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Magnitude 7.6 - KORYAKIA, RUSSIA

2006 April 20 23:25:02 UTC

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Earthquake Details

Magnitude 7.6
  • Thursday, April 20, 2006 at 23:25:02 (UTC)
    = Coordinated Universal Time
  • Friday, April 21, 2006 at 12:25:02 PM
    = local time at epicenter
  • Time of Earthquake in other Time Zones
    Location 61.075°N, 167.085°E
    Depth 22 km (13.7 miles) set by location program
    Distances 195 km (120 miles) NE of Il'pyrskiy, Russia
    645 km (400 miles) N of Nikol'skoye, Komandorskiye Ostrova, Rus.
    675 km (420 miles) SW of Anadyr', Russia
    6330 km (3940 miles) NNE of MOSCOW, Russia
    Location Uncertainty horizontal +/- 4.3 km (2.7 miles); depth fixed by location program
    Parameters Nst=225, Nph=225, Dmin=778.3 km, Rmss=0.93 sec, Gp= 22°,
    M-type=teleseismic moment magnitude (Mw), Version=7
    Source USGS NEIC (WDCS-D)
    Event ID usltbt
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    Earthquake Summary

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  • The following is a release by the United States Geological Survey, National Earthquake Information Center: A major earthquake occurred IN KORYAKIA, RUSSIA about 205 km (125 miles) NE of Il'pyrskiy, Russia or 6330 km (3930 miles) NNE of MOSCOW, Russia at 5:25 PM MDT, Apr 20, 2006 (Apr 21 at 12:25 PM local time in Koryakia, Russia). The magnitude and location may be revised when additional data and further analysis results are available. No reports of damage or casualties have been received at this time. This is believed to be the largest event in this general area since at least 1900.
  • Felt Reports

    About 40 people injured and the villages of Apuka, Khailino and Vyvenka were destroyed. Some buildings and water supply systems badly damaged in the Korf-Tilichiki area. Damage estimated at 55 million U.S. dollars.

    Tectonic Summary

    The Koryakia earthquake occurred in sparsely populated northeastern Russia, directly north-northeast of the Kamchatka Peninsula. The earthquake was in a complicated geological setting where the configuration and interaction of the tectonic plates between northeastern Asia and northwestern North America are poorly understood. Recent models of the tectonic plates in eastern Russia show that the earthquake occurred near the junction of two plates. These are (1) the Okhotsk plate, which includes the Sea of Okhotsk, the Kamchatka Peninsula and northern Japan, and (2) the extreme northwestern margin of the North American plate. Some evidence indicates that a third plate, the Bering plate, may be present and play a role in the regional tectonics, but this plate is poorly defined with uncertain boundaries.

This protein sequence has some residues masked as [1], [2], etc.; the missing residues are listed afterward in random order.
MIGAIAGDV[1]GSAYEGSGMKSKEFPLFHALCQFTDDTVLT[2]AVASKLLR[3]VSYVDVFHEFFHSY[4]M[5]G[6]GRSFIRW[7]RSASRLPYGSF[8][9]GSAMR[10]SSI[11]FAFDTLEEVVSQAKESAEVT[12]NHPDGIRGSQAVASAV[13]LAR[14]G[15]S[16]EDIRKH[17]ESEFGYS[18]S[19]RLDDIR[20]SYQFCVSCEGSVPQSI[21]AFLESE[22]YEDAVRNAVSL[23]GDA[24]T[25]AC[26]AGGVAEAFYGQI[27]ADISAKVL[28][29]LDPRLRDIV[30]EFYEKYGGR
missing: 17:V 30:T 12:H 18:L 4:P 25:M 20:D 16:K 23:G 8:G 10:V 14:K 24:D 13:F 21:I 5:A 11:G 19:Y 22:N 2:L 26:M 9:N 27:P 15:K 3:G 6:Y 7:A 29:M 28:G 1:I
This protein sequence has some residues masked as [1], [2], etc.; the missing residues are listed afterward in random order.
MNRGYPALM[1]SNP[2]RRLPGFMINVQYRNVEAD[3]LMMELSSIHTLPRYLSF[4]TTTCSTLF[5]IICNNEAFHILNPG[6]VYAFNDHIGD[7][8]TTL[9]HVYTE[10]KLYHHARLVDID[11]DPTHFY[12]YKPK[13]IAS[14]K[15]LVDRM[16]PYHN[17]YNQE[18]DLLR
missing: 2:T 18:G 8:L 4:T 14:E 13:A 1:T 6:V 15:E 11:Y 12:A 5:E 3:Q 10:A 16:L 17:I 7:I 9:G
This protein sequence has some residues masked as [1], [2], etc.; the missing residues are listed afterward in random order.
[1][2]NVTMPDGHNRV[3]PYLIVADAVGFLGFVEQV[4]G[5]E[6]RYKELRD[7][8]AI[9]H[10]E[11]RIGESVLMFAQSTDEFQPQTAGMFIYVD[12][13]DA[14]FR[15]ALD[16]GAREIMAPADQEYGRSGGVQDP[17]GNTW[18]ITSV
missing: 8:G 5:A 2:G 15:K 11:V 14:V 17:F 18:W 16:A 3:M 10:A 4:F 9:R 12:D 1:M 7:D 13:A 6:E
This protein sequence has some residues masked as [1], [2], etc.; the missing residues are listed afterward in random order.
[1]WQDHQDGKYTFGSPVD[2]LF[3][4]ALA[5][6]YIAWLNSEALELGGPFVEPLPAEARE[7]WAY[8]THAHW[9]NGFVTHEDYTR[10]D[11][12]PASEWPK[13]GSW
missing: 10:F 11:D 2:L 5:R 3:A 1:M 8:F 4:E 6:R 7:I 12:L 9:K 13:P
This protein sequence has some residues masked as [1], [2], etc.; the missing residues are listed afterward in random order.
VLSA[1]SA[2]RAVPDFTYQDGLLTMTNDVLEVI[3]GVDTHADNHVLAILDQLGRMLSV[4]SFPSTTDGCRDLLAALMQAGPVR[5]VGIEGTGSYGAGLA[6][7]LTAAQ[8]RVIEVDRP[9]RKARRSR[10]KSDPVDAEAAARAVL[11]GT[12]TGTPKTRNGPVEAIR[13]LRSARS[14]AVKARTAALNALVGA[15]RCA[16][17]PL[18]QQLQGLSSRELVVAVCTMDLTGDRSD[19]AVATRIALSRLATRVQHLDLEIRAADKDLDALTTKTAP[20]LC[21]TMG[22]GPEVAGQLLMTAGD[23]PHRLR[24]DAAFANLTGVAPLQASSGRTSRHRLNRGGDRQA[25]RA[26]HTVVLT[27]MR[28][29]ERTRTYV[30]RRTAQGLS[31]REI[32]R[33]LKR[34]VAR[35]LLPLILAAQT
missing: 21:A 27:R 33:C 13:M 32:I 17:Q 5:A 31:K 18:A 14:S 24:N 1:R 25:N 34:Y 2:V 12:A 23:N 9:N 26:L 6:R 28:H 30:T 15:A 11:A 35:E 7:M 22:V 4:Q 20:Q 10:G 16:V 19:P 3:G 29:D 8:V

Geologically, northeastern Russia in the vicinity of the Koryakia earthquake is composed of a sequence of volcanic island arcs that have been attached or accreted to the margin of a continent. In addition, between about 160 and 65 million years ago, sedimentary basins formed in the region and magma intruded the crust and erupted onto it as volcanoes. The boundaries between accreted island arcs are commonly large faults which, under suitable conditions, might be reactivated to cause earthquakes. So many of these old faults formed during the accretion process that it might be difficult to determine which, if any of them broke to cause the Koryakia earthquake.

    Current models of plate interactions in northeastern Russia indicate that the region is being squeezed in a southeast-northwest direction, which causes shortening at a rate that might be only a few millimeters per year. This southeast-northwest direction of long-term shortening is consistent with the focal mechanism of the Koryakia earthquake, which shows that shortening produced thrust movement on faults that are oriented in a northeast-southwest direction.

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    • Preliminary Earthquake Report
    • U.S. Geological Survey, National Earthquake Information Center
      World Data Center for Seismology, Denver

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